Biden discloses top campaign rainmakers

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Several big names from Silicon Valley, including LinkedIn co-founder Reid Hoffman and venture capitalist Ron Conway, were on the list. But a few major Democratic donors from the tech scene were absent, like Facebook co-founder Dustin Moskovitz and former Google CEO Eric Schmidt, who have poured millions of dollars into their own super PAC, called Future Forward.

Biden’s list is smaller than Hillary Clinton’s, who listed 1,129 bundlers in 2016. In 2012, former President Barack Obama’s campaign had 769 bundlers.

But Biden has outraised both of them, thanks not only to help from wealthy donors but to a record-breaking influx of online donors giving a handful of dollars at a time. That combination swept Biden past President Donald Trump, who has not disclosed his top donors and who started the campaign with a nine-figure fundraising lead over Biden. By the end of last month, Trump trailed Biden 3-to-1 in cash on hand.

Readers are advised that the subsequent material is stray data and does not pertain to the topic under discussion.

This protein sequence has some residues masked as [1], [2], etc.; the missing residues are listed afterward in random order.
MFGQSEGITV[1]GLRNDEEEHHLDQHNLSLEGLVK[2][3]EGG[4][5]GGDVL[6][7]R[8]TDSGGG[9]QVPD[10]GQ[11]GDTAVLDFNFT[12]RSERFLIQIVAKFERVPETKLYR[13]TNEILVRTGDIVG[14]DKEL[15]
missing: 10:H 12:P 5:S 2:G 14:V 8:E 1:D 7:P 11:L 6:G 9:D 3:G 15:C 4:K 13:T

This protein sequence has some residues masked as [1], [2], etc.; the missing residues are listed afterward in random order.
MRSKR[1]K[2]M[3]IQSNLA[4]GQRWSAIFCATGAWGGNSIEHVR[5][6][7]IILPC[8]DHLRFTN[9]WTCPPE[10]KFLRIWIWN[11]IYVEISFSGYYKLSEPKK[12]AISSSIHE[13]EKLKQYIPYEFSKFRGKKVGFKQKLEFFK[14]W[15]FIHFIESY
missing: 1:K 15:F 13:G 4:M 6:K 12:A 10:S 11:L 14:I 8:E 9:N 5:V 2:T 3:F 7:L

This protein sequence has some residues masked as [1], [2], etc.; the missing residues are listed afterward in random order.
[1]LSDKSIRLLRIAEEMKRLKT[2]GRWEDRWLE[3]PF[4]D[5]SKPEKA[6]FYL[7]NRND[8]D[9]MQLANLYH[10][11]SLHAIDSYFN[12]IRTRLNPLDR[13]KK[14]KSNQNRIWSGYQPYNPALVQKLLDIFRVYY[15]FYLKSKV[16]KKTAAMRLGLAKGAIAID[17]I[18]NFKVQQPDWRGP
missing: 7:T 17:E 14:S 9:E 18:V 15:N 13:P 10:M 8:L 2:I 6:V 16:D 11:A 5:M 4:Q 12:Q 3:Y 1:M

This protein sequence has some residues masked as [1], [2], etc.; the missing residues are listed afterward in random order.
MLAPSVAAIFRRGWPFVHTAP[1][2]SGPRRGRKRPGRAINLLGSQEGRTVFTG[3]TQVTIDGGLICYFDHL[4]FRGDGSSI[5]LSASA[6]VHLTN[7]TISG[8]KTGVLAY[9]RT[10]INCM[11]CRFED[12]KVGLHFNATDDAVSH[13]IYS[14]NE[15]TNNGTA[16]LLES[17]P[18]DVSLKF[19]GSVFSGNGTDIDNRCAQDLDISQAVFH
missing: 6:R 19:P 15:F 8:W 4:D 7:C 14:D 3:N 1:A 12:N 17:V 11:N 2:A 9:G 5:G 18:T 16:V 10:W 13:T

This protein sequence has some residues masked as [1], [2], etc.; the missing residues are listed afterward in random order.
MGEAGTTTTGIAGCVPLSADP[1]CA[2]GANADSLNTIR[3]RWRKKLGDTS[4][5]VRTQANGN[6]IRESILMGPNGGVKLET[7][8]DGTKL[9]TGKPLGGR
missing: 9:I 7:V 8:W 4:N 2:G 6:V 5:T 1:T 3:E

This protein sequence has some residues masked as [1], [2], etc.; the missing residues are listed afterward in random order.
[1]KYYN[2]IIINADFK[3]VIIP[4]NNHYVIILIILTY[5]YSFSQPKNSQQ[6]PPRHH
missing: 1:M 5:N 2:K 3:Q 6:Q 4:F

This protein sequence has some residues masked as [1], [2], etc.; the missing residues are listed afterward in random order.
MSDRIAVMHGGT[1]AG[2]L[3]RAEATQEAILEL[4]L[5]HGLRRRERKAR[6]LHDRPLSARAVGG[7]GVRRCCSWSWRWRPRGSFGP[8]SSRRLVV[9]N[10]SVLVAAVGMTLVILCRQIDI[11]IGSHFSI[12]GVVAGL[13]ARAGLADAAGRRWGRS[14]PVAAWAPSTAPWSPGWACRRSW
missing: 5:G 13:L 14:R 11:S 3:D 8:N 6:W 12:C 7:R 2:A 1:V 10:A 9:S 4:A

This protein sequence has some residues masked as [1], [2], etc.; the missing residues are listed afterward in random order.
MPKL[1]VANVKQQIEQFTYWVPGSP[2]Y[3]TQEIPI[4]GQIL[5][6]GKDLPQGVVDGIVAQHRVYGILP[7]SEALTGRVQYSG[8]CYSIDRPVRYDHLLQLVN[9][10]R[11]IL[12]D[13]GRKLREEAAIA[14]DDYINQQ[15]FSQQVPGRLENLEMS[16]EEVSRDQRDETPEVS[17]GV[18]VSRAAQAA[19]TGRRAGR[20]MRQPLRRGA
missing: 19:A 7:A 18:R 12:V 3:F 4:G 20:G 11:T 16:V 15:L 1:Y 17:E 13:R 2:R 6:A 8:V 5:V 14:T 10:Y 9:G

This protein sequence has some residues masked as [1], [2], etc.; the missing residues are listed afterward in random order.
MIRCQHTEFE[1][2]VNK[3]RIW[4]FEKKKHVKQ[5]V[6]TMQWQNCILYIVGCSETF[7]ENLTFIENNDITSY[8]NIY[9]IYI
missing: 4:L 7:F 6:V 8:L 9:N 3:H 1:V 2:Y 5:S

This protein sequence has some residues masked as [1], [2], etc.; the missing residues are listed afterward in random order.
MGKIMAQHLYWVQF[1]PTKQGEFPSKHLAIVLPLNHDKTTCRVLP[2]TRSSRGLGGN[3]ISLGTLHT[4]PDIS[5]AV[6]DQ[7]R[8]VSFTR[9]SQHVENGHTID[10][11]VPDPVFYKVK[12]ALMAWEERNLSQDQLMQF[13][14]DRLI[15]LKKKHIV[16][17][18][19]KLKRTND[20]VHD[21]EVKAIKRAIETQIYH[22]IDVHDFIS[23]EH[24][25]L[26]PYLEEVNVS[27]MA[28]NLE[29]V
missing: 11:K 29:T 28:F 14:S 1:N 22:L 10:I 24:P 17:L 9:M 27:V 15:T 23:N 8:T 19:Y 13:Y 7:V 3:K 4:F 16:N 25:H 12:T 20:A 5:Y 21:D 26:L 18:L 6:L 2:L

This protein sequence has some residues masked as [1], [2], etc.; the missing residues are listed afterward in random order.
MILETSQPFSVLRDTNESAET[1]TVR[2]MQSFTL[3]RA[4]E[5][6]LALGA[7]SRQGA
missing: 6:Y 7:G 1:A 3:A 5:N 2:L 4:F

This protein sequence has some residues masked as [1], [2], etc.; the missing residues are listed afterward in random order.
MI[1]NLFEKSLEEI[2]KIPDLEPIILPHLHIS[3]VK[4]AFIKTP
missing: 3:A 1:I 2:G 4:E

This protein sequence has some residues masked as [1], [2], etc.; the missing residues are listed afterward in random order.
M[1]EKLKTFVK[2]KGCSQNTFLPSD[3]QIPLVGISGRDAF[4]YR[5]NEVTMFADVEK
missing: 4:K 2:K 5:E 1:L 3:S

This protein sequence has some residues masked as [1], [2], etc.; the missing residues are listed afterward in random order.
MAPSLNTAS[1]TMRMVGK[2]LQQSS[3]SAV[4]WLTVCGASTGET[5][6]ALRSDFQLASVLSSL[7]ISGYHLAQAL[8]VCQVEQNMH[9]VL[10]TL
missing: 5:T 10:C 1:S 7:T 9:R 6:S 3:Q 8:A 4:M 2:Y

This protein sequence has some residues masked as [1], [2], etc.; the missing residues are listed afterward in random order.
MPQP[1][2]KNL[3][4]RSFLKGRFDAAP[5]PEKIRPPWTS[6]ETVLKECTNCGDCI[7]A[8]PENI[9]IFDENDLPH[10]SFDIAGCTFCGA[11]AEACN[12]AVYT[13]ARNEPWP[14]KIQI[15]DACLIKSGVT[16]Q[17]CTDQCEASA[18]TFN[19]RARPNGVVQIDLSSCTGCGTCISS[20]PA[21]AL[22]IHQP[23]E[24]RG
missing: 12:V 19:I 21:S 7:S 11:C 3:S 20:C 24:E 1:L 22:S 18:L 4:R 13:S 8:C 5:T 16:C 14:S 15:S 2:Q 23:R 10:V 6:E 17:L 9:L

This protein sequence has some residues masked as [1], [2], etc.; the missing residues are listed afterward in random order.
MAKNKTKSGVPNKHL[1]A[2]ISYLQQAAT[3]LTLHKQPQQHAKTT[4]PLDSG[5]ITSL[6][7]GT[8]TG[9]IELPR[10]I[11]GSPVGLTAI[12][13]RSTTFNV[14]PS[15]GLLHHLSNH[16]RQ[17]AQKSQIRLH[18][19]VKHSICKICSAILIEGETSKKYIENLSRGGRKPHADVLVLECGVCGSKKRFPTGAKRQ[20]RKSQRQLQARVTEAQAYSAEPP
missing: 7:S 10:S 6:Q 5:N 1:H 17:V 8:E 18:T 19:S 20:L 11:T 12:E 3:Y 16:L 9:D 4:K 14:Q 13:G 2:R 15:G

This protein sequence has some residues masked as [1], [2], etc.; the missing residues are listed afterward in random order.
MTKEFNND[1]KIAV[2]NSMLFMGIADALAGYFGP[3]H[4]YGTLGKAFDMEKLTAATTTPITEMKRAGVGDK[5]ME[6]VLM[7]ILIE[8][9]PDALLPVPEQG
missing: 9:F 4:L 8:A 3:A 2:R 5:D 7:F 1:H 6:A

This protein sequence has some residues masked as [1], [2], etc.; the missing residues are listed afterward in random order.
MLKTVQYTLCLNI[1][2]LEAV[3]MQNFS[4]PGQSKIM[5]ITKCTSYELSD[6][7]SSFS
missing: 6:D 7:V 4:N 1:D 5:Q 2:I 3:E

Of the major Democratic candidates for president in 2020, Biden was the most reliant on big fundraising events and high-dollar bundlers to power his primary campaign, and he struggled mightily to keep up with the rest of the field’s fundraising. In December 2019, he voluntarily disclosed a list of 200 bundlers, timed with a broader discussion of campaign finance transparency driven by Pete Buttigieg and Elizabeth Warren during the clash for the Democratic nomination.

Several of his former presidential primary opponents also bundled for his campaign, often headlining events for him on Zoom, including Sen. Cory Booker (D-N.J.), Sen. Amy Klobuchar (D-Minn.), former South Bend Mayor Pete Buttigieg and philanthropist Tom Steyer. Former New York City Mayor Michael Bloomberg, who’s separately spending millions of dollars on behalf of Biden through his super PAC, is not on the list.

More than 30 current and former members of the U.S. House also bundled for Biden, including Reps. Pramila Jayapal (D-Wash.), the co-chair of the Congressional Progressive Caucus; Val Demings (D-Fla.), who was on Biden’s list of possible vice presidential picks before the job went to Kamala Harris; and Deb Haaland (D-N.M.). Another 20 U.S. senators were also on the list of Biden bundlers.



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